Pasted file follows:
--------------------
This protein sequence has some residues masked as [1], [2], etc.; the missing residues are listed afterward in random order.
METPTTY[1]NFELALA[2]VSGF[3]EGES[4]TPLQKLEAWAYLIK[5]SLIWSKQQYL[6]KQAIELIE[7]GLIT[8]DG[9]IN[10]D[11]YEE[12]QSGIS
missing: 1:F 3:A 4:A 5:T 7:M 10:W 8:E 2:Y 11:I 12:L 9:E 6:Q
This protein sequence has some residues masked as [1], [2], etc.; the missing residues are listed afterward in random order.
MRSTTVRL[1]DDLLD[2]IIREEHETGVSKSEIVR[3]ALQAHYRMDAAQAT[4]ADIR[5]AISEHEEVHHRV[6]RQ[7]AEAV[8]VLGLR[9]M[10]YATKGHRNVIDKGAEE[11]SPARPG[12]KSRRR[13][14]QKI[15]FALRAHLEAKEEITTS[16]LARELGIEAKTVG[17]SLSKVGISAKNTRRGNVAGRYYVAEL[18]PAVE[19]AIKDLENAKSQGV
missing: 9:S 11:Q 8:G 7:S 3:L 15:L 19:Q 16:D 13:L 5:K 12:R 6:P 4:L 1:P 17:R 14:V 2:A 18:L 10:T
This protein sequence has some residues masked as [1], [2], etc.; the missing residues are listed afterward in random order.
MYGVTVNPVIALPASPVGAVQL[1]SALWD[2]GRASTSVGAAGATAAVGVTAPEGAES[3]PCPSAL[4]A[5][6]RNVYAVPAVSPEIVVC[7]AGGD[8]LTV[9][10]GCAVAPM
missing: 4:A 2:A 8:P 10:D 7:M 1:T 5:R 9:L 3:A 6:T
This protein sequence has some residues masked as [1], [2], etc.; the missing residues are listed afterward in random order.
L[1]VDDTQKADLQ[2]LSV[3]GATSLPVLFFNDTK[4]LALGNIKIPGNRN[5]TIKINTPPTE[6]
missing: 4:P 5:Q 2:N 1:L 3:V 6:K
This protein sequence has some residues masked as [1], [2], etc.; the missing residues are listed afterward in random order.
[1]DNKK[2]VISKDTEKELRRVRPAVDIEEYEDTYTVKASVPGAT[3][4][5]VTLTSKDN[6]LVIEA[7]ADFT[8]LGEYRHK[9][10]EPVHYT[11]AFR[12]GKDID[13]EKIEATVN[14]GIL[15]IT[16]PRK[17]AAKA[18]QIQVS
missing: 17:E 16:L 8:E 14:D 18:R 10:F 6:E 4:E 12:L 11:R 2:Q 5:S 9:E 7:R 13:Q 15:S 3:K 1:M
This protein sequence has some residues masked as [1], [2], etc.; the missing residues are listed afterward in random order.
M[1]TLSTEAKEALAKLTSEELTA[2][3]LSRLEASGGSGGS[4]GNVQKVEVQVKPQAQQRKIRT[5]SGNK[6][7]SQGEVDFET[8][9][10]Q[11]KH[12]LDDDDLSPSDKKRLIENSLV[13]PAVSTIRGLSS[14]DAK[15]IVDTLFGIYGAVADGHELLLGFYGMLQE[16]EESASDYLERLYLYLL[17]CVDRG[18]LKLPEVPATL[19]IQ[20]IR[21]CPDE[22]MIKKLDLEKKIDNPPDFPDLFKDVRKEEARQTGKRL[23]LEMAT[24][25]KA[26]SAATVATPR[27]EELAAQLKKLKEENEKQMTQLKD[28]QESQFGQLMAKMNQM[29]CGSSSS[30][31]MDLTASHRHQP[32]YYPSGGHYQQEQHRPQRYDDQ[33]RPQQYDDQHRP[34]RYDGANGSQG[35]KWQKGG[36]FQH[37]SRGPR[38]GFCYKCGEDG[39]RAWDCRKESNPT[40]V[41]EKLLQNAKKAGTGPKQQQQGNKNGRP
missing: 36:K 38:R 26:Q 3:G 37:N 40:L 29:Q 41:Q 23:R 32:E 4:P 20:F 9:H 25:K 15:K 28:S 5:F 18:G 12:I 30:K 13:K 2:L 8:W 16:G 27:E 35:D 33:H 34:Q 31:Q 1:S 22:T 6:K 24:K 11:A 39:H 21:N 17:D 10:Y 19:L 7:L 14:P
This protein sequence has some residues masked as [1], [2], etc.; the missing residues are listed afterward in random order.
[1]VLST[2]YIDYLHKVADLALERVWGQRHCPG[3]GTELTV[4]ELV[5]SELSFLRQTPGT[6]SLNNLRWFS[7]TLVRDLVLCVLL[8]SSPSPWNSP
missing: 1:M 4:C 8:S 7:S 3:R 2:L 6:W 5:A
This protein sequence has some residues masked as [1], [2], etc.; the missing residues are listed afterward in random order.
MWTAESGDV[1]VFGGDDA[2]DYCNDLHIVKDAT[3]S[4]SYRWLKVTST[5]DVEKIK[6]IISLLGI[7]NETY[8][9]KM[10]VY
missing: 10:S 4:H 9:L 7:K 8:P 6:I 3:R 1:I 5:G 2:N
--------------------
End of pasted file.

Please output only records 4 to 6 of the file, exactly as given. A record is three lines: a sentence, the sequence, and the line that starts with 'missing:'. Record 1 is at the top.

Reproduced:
This protein sequence has some residues masked as [1], [2], etc.; the missing residues are listed afterward in random order.
L[1]VDDTQKADLQ[2]LSV[3]GATSLPVLFFNDTK[4]LALGNIKIPGNRN[5]TIKINTPPTE[6]
missing: 4:P 5:Q 2:N 1:L 3:V 6:K
This protein sequence has some residues masked as [1], [2], etc.; the missing residues are listed afterward in random order.
[1]DNKK[2]VISKDTEKELRRVRPAVDIEEYEDTYTVKASVPGAT[3][4][5]VTLTSKDN[6]LVIEA[7]ADFT[8]LGEYRHK[9][10]EPVHYT[11]AFR[12]GKDID[13]EKIEATVN[14]GIL[15]IT[16]PRK[17]AAKA[18]QIQVS
missing: 17:E 16:L 8:E 14:D 18:R 10:F 6:E 4:E 12:L 11:R 2:Q 5:S 9:E 7:R 13:Q 15:S 3:K 1:M
This protein sequence has some residues masked as [1], [2], etc.; the missing residues are listed afterward in random order.
M[1]TLSTEAKEALAKLTSEELTA[2][3]LSRLEASGGSGGS[4]GNVQKVEVQVKPQAQQRKIRT[5]SGNK[6][7]SQGEVDFET[8][9][10]Q[11]KH[12]LDDDDLSPSDKKRLIENSLV[13]PAVSTIRGLSS[14]DAK[15]IVDTLFGIYGAVADGHELLLGFYGMLQE[16]EESASDYLERLYLYLL[17]CVDRG[18]LKLPEVPATL[19]IQ[20]IR[21]CPDE[22]MIKKLDLEKKIDNPPDFPDLFKDVRKEEARQTGKRL[23]LEMAT[24][25]KA[26]SAATVATPR[27]EELAAQLKKLKEENEKQMTQLKD[28]QESQFGQLMAKMNQM[29]CGSSSS[30][31]MDLTASHRHQP[32]YYPSGGHYQQEQHRPQRYDDQ[33]RPQQYDDQHRP[34]RYDGANGSQG[35]KWQKGG[36]FQH[37]SRGPR[38]GFCYKCGEDG[39]RAWDCRKESNPT[40]V[41]EKLLQNAKKAGTGPKQQQQGNKNGRP
missing: 36:K 38:R 26:Q 3:G 37:N 40:L 29:Q 41:Q 23:R 32:E 4:P 20:F 9:H 25:K 15:K 28:S 5:F 18:G 12:I 30:K 13:K 2:L 8:W 16:G 27:E 35:D 33:H 34:Q 31:Q 1:S 22:T 6:K 24:K 11:A 39:H 21:N 17:D 10:Y 19:L 7:L 14:P